Today, Ed Hill, Senior Vice President EMEA at Bazaarvoice discusses how to generate quality user-generated content – reviews and feedback – on marketplaces without falling foul of their fake review policies.
Marketplace user-generated content
It is no secret that the retail sector has seen a seismic shift in consumer purchasing behaviour thanks to the pandemic. After months of reduced access to physical stores, consumers grew accustomed to using online retail to meet their needs. Now, in 2023, even steadfast physical retail shoppers have succumbed and have formed new habits buying online.
Couple this new-found reliance on online retail with the cost-of-living crisis that is hitting countries across the world, retailers now find themselves in a position where consumers have never relied more on other customers for guidance on their purchase decisions – with online user-generated content (UGC) – such as ratings, reviews, customer photos – playing a vital part in informing them on which brands to buy from and trust.
In this world where consumers rely on the experiences of other customers to evaluate and learn about the products they are choosing from; it is vital that retailers cut out misinformation and accept the responsibility that they have to protect their customers from fake reviews.
But why are fake reviews such a problem for consumers?
As consumers continue to embrace online retail more than ever before, the size of the financial gain for brands who use fake reviews to sell products only increases. Therefore, the seriousness of fake content cannot be underestimated. In the past few years alone in the UK, the significance of fake online reviews was revealed when the Competition Market Authority (CMA) launched an investigation into review practices to protect consumers from the damage seen from fake or misleading reviews.
Fake reviews can have a huge impact on the purchasing decisions of consumers and ultimately, the way that the consumer views the retailer if things go wrong. With consumers far more likely to take their anger to retailers than the brands themselves if they feel manipulated by inauthentic content. Consumers have now become wiser to manipulation techniques and are on the lookout for red flags such as multiple reviews with similar wording, or an unrealistic number of five star and positive reviews. In fact, our research shows that 54% of consumers internationally won’t buy a product if they suspect it has fake reviews.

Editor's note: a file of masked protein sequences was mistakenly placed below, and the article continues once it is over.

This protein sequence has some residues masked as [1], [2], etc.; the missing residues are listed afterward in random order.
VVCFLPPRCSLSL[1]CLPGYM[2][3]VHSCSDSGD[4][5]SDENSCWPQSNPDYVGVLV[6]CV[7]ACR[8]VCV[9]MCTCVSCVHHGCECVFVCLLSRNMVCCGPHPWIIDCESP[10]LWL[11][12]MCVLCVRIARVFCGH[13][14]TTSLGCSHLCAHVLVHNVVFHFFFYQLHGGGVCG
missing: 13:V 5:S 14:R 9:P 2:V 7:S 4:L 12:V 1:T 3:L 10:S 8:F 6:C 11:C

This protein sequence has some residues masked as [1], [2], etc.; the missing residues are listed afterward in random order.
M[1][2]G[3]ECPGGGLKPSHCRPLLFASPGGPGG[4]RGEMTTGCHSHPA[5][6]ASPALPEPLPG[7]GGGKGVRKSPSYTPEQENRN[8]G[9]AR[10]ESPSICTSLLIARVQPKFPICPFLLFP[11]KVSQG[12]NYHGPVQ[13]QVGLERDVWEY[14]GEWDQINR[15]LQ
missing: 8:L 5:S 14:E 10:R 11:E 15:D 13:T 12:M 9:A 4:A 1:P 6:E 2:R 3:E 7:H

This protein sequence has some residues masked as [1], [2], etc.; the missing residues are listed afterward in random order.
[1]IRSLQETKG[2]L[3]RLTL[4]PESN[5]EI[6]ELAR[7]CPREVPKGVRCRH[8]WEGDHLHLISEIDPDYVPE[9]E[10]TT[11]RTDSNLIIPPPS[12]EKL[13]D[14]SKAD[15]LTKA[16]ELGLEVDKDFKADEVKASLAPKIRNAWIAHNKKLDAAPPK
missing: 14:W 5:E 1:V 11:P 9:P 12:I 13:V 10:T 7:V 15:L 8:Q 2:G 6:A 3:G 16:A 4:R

The line in incentivising user-generated content
While there are several ways to ask customers for feedback, the first step should always be to make sure that customers feel empowered to provide it honestly.
Yes, steps such as post-interaction emails, or social media campaigns, should be considered to boost GCC if needed, but retailers should never put pressure on customers for positive reviews. The urge to ask for positive ratings or incentivise them should be avoided at all costs, and if you do choose to go down that route, it should be made explicitly clear that anything offered – such as a free product, discount, or chance to win – are in no way dependant on giving biased feedback.
Authentic UGC is crucial when it comes to building customer confidence and elevating trust. So, maintaining the authenticity of content is crucial. Consumers will want to see the good and the bad and may even consider negative reviews as essential to their decision-making process as they weigh up the pros AND the cons of a product – so much so that in our research, we found that 71% of our consumers feel negative reviews are as important as positive reviews in their purchasing decisions. As such, retailers should never feel that they should hide negative reviews or attempt to balance them with fraudulent ones. Brands too, will only want to work with retailers that are going to instil trust in their customer base.
Why retailers and customers are on the same side
It takes years to build a reputation of trustworthiness for a business, but it only takes a few moments – or a few bad decisions – to tear it all down. This is a huge factor in why retailers must prioritise responsivity and honesty as part of their core values. Genuine customer content – even if the feedback is bad – plays such a big part in helping to develop authenticity, and as a result, it is crucial that inauthentic UGC is cut out right away.
If retailers do not have robust measures in place to detect and cut out fake content, they will soon pay the price the hard way. With this increasing reliance on UGC in mind, there is opportunity for forward-thinking and innovative retailers to lead from the front and ask what kinds of robust standards can be implemented across the industry.
While truly authentic UGC is aided by working with a partner that has the required fraud detection technologies and processes in place to protect the business and consumer, there are a few steps retailers can take on their own: firstly, the business should be transparent about who they are collecting feedback from and how they do it, secondly, they should not screen out negative reviews, and thirdly, they should make their stance of zero tolerance on fake content clear.
The need for real user-generates content, such as reviews, photos, and images, is apparent. It not only benefits the consumer, but also the business in the long run. And as such, both retailers, the brands that they work with, and consumers, have something to gain. Alongside a great customer service experience, an active community including engagement on reviews posted is one of the most reassuring signs for potential and return customers. Consumers are only getting better at spotting fake reviews, so if retailers want to truly start creating longer-lasting relationships with their customers, they have to establish policies and make catching inauthentic user-generated content a key business priority today.